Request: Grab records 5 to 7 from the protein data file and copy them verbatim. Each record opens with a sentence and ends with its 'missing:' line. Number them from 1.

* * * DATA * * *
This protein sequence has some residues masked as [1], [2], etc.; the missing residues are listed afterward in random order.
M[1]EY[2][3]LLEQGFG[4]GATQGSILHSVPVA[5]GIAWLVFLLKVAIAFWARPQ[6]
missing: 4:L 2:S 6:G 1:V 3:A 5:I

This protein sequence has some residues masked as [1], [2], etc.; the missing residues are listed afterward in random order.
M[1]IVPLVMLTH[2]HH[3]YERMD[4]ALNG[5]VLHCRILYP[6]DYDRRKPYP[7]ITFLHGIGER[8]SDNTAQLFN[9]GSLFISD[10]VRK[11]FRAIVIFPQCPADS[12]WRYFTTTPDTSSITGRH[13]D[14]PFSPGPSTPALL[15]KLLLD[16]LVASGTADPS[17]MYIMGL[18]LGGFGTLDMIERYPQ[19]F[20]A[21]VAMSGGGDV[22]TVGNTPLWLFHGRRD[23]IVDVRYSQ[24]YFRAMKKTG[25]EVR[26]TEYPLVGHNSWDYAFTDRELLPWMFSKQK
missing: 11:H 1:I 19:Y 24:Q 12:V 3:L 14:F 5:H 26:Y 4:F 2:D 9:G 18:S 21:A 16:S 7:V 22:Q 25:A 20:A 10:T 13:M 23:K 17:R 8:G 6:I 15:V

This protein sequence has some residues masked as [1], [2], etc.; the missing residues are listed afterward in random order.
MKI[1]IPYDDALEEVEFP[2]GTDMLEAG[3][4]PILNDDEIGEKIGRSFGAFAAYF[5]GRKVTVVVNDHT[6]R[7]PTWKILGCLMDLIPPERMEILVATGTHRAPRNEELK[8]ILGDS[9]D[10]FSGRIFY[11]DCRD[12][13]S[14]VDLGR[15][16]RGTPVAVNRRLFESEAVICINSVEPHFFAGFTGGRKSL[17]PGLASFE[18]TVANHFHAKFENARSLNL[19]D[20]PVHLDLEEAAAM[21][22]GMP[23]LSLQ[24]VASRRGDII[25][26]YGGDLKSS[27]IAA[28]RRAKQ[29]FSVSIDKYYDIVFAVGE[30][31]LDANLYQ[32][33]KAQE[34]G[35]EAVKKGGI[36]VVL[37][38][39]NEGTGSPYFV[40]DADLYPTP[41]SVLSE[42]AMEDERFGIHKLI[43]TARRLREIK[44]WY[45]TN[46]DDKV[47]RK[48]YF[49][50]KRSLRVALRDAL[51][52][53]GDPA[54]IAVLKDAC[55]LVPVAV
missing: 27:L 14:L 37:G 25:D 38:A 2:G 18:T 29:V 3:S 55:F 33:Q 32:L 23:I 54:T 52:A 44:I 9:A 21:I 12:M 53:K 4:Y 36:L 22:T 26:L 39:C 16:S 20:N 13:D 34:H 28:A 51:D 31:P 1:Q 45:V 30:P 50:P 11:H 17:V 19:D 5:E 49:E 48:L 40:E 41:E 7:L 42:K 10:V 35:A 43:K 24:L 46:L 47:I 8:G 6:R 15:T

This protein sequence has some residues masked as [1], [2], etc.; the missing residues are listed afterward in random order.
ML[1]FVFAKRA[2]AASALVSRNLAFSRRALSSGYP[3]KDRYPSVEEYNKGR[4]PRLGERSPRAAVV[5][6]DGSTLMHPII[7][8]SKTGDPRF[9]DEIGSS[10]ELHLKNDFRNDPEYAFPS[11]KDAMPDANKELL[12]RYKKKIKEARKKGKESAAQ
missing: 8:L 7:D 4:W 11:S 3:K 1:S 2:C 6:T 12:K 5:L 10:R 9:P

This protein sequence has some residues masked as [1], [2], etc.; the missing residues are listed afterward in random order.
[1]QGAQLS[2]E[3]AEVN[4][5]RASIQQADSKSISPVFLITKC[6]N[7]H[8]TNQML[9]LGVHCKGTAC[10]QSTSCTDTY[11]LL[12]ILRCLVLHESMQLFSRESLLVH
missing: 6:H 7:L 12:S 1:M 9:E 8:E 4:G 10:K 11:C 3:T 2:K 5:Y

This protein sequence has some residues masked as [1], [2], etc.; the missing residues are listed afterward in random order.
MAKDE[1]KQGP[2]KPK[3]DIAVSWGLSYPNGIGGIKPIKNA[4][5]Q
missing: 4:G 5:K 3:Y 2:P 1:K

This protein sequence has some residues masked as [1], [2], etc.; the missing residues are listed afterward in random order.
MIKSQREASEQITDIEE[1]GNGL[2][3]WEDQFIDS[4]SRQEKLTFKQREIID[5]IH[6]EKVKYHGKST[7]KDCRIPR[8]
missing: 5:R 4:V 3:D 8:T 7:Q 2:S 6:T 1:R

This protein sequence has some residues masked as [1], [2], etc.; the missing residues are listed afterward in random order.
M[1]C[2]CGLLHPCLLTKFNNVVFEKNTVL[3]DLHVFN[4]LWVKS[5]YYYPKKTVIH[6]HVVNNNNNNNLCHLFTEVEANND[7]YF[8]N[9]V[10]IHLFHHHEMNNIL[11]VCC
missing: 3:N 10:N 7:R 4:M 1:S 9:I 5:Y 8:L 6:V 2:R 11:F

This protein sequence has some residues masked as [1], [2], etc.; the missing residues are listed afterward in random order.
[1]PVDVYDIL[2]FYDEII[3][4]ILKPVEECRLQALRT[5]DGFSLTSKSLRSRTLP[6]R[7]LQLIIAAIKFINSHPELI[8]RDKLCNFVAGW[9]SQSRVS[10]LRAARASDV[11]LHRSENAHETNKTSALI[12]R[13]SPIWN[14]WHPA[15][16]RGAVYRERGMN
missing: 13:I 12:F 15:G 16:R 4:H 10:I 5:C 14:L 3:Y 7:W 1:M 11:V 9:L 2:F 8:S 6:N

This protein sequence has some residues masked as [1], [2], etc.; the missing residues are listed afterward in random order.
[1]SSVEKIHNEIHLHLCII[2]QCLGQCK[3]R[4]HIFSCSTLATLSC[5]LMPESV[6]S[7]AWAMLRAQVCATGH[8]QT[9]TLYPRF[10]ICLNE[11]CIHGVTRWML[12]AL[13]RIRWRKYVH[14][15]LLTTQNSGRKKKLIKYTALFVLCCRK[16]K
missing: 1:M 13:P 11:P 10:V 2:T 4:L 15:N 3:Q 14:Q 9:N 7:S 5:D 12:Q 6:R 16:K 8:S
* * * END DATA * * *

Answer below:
This protein sequence has some residues masked as [1], [2], etc.; the missing residues are listed afterward in random order.
[1]QGAQLS[2]E[3]AEVN[4][5]RASIQQADSKSISPVFLITKC[6]N[7]H[8]TNQML[9]LGVHCKGTAC[10]QSTSCTDTY[11]LL[12]ILRCLVLHESMQLFSRESLLVH
missing: 6:H 7:L 12:S 1:M 9:E 8:E 4:G 10:K 11:C 3:T 2:K 5:Y

This protein sequence has some residues masked as [1], [2], etc.; the missing residues are listed afterward in random order.
MAKDE[1]KQGP[2]KPK[3]DIAVSWGLSYPNGIGGIKPIKNA[4][5]Q
missing: 4:G 5:K 3:Y 2:P 1:K

This protein sequence has some residues masked as [1], [2], etc.; the missing residues are listed afterward in random order.
MIKSQREASEQITDIEE[1]GNGL[2][3]WEDQFIDS[4]SRQEKLTFKQREIID[5]IH[6]EKVKYHGKST[7]KDCRIPR[8]
missing: 5:R 4:V 3:D 8:T 7:Q 2:S 6:T 1:R